By reflecting a function to fit within a particular domain, the result is what I'm calling laced-up functions (as if you were able to wrap the function around a particular width). Above is f(x) = sin(x) and below is a cubic, f(x) = x^3.
Above left is f(x) = x*sin(x) and above right is another cubic. Below is f(x) = x^2 and sqrt(x).
Above x+sin(x). Below 1/x and tan(x).
A few triangles and many quadrilaterals are drawn using spiraling points as vertices. The color is changed depending upon each polygon's position. Above, you can see the outlines of individual quadrilaterals. Below, every other polygon is drawn.
Each circle in the arrays is sensitive to a point in the geogebra file. The color/shading and the relative size changes as the distance to the point changes. The result is sort of a heat map with interesting patterns created in both the overlapping circles and the negative spaces.
Here Geogebra chooses random angles and lengths to provide data for segments originating from a single point. By connecting the midpoints, you create what I'm calling starburst polygons. Below is detail of a 100-sided polygon. Above, the three polygons' sides vary. Download the file and adjust the number of sides. Currently, the color of each polygon is a function of the first polygon's area.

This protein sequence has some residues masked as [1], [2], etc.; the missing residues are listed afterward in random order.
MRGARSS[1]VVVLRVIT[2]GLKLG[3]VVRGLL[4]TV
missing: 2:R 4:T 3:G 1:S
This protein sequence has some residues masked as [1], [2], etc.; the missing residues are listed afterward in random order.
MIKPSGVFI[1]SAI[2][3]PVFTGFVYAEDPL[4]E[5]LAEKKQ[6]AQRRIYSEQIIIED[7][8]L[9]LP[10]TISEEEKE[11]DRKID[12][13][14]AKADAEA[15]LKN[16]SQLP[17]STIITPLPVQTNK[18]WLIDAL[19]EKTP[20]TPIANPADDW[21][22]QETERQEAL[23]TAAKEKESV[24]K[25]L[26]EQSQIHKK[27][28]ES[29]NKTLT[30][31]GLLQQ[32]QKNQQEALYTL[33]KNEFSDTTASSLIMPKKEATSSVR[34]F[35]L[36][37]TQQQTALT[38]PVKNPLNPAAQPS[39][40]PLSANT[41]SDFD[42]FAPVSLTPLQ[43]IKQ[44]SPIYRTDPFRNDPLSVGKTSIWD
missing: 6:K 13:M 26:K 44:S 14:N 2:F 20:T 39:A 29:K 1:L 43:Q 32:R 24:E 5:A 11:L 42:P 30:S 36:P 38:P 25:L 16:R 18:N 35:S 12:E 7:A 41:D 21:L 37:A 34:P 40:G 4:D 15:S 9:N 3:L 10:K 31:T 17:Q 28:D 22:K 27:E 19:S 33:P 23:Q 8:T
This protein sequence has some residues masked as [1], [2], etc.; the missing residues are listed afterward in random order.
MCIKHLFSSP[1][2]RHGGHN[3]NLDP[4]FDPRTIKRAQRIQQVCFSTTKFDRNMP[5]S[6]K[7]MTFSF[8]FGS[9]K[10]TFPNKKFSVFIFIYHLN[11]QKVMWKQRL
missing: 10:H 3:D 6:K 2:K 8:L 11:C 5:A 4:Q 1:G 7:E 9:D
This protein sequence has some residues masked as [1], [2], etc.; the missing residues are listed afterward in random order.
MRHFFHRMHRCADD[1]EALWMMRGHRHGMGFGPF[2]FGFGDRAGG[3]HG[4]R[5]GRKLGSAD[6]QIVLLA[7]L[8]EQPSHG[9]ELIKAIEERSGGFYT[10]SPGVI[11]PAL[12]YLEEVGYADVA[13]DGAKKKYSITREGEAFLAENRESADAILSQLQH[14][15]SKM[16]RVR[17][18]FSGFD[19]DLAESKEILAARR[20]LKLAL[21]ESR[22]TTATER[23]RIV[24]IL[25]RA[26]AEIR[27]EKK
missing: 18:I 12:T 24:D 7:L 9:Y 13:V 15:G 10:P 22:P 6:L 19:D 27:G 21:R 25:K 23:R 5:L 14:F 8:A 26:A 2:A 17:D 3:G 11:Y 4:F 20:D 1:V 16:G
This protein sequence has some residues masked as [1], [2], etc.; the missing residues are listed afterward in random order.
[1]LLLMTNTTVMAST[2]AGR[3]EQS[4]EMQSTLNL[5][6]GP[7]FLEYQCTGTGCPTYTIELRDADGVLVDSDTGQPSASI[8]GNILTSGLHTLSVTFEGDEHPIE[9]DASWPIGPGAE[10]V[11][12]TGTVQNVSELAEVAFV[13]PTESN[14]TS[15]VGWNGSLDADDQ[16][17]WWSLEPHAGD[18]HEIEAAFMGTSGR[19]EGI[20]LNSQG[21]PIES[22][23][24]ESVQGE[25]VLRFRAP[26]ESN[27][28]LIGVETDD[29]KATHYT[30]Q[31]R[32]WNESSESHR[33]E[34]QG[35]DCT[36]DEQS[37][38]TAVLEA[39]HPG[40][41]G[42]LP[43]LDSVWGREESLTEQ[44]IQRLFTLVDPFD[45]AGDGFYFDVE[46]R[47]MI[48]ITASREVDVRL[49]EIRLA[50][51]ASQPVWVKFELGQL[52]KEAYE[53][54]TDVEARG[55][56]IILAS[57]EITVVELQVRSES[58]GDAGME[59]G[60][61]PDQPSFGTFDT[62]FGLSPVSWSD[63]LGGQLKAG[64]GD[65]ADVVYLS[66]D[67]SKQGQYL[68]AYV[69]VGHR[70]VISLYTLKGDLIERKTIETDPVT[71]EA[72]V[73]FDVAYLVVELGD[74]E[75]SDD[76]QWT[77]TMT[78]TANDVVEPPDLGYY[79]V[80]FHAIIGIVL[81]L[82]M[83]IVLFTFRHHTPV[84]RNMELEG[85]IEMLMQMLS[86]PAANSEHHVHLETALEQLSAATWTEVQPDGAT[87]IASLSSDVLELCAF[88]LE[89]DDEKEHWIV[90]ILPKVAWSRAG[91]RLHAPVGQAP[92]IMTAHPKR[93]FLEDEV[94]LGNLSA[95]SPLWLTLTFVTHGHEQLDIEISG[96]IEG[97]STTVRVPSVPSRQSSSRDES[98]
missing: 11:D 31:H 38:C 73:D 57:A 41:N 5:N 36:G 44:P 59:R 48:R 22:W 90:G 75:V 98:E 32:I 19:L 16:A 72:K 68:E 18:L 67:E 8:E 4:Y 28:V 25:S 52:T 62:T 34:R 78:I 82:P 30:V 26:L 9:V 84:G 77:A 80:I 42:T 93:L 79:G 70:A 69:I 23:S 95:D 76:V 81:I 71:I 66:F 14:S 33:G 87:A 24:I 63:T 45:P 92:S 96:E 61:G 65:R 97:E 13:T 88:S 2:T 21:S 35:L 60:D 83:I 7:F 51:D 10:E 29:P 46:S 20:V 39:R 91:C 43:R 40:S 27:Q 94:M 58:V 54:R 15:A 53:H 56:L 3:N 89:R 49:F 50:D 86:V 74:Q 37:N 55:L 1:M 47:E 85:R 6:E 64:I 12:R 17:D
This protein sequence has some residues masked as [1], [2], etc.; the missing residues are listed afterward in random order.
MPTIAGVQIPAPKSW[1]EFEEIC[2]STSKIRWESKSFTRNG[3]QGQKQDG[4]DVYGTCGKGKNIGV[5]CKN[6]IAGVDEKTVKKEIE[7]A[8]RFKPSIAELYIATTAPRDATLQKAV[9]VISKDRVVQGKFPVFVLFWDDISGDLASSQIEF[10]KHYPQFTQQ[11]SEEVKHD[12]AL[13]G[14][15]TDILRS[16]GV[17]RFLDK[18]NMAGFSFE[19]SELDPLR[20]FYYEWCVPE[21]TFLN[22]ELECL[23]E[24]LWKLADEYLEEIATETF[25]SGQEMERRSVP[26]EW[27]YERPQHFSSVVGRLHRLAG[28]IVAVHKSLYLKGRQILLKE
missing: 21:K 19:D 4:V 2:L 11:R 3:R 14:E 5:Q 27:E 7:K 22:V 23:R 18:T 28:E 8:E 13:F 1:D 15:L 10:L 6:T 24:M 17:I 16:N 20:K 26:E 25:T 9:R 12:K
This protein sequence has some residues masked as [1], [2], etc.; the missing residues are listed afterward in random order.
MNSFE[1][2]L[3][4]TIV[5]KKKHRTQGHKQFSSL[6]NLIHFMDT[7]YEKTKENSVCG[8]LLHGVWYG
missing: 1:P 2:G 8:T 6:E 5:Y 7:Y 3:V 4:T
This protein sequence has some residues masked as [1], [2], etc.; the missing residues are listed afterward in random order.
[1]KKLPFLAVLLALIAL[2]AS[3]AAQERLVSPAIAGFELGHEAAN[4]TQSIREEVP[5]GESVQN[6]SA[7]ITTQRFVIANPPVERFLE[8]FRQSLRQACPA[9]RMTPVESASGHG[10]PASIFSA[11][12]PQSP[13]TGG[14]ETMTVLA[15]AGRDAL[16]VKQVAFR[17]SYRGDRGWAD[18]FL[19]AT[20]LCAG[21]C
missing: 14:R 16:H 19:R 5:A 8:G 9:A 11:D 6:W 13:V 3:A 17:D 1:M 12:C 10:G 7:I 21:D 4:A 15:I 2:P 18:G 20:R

Two sets of two sequences to create one set of closely-spaced circles and another of practically inseparable ones. If you choose to download the file, you can alter the amount of spacing, and, of course, the colors.
This visual demonstrates 100% interest compounded over different amounts of time. The larger (and lighter) the points, the shorter the intervals of compounding. The smallest points represent compounding one time, while the largest are compounded 200 times.
A sequence of overlapping circles following a sine curve.
This drawing attempts to build a tower of circles tangent to one another with the top circle adjusting to fit in the remaining gap between the tower and the top of the square.
Rotating and sizing overlapping squares creates an interesting image. I sort of see a cardioid in the middle of some of these.
With this same file, you can change the number of sides to yield a different outcome seen above. Below is a set of rotated triangles.